Temperature gain and loss in home openings like windows and doors can account for as much as 30 percent of residential heating and cooling energy use. Homeowners who replace or install energy-efficient fenestration windows save a significant amount on their electricity bill because their HVAC system isn’t having to work as hard to maintain the desired temperature. In addition to energy savings, upgraded windows and doors increase the home’s property value by improving the home's appearance and decreasing the amount of outside noise heard while in the home. When shopping for windows and doors, always look for ENERGY STAR® and NFRC labels.
Another cost-effective way to make openings more efficient is to add storm windows and doors which can now be installed on the inside of your home. Many advancements have been made to storm windows over the last ten years and cost a fraction of the total cost to install when compared to a window replacement.
Even if you have newer windows or doors, an energy audit can identify where air is leaking. Professionals use equipment called a blower door to pinpoint where air is infiltrating holes and cracks.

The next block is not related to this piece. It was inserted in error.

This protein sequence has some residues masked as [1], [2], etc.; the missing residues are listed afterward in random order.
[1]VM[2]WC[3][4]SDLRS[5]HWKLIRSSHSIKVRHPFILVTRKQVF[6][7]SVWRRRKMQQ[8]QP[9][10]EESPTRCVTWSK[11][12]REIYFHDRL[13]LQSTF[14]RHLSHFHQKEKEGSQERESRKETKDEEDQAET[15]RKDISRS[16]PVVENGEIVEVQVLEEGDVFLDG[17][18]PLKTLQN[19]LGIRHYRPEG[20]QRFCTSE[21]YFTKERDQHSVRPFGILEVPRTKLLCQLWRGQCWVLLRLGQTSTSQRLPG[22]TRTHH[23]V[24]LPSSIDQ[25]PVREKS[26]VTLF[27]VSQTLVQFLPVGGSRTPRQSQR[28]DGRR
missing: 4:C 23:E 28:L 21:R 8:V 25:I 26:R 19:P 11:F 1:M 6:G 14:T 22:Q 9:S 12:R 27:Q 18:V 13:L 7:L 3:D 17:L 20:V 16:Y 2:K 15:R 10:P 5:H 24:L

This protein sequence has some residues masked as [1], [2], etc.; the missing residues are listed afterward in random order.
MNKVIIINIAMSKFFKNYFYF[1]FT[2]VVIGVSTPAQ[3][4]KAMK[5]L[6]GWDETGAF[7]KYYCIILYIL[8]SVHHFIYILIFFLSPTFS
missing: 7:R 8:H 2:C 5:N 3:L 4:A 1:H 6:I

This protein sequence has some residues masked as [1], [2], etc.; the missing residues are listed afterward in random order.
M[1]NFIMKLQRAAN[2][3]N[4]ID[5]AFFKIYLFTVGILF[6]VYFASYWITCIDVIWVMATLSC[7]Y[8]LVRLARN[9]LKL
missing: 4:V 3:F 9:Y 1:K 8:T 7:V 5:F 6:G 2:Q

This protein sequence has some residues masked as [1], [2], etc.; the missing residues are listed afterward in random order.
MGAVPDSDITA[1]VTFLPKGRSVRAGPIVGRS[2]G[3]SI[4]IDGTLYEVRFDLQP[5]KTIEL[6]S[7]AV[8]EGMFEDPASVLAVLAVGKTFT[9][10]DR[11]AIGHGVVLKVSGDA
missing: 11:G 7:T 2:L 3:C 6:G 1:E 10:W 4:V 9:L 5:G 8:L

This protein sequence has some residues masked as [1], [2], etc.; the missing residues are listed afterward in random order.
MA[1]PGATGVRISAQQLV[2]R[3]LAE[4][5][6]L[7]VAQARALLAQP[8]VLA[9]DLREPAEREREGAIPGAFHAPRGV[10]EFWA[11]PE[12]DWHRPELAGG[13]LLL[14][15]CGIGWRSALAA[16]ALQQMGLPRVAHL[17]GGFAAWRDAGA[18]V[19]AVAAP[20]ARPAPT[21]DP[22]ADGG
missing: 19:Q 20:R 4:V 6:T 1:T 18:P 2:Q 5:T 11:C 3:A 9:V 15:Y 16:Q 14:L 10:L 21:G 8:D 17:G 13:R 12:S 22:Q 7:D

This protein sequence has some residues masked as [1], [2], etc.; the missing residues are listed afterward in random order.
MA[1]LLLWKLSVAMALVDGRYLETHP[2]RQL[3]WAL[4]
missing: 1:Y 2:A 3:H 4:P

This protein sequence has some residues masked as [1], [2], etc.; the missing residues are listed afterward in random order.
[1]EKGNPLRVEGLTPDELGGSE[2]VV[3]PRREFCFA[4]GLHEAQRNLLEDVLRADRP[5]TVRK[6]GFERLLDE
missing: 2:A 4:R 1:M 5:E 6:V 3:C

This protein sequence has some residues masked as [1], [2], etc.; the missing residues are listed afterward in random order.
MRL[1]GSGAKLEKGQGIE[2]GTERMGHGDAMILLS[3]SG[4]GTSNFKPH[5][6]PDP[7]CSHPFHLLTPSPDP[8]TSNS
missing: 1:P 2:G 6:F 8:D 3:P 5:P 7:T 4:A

Once leaks are found, caulking and weatherstripping are cost-efficient air-sealing techniques to maintain a comfortable temperature in your home. Caulk cracks and openings between the walls of your home and around door and window frames. Add weatherstripping around the interior of doors and window sashes to make your home more comfortable and reduce your energy bills.
Manufactured homes have a reputation for being under-insulated. They’re designed to be lightweight with thin walls that make installing new insulation or updating existing insulation difficult. However, there are still plenty of options for manufactured homes, including the four most common types of insulation: blanket (or batt), fiberglass board, spray foam, and blown-in insulation. An insulation expert can help determine the best option for your home. An expert may also recommend insulated skirting and roofing.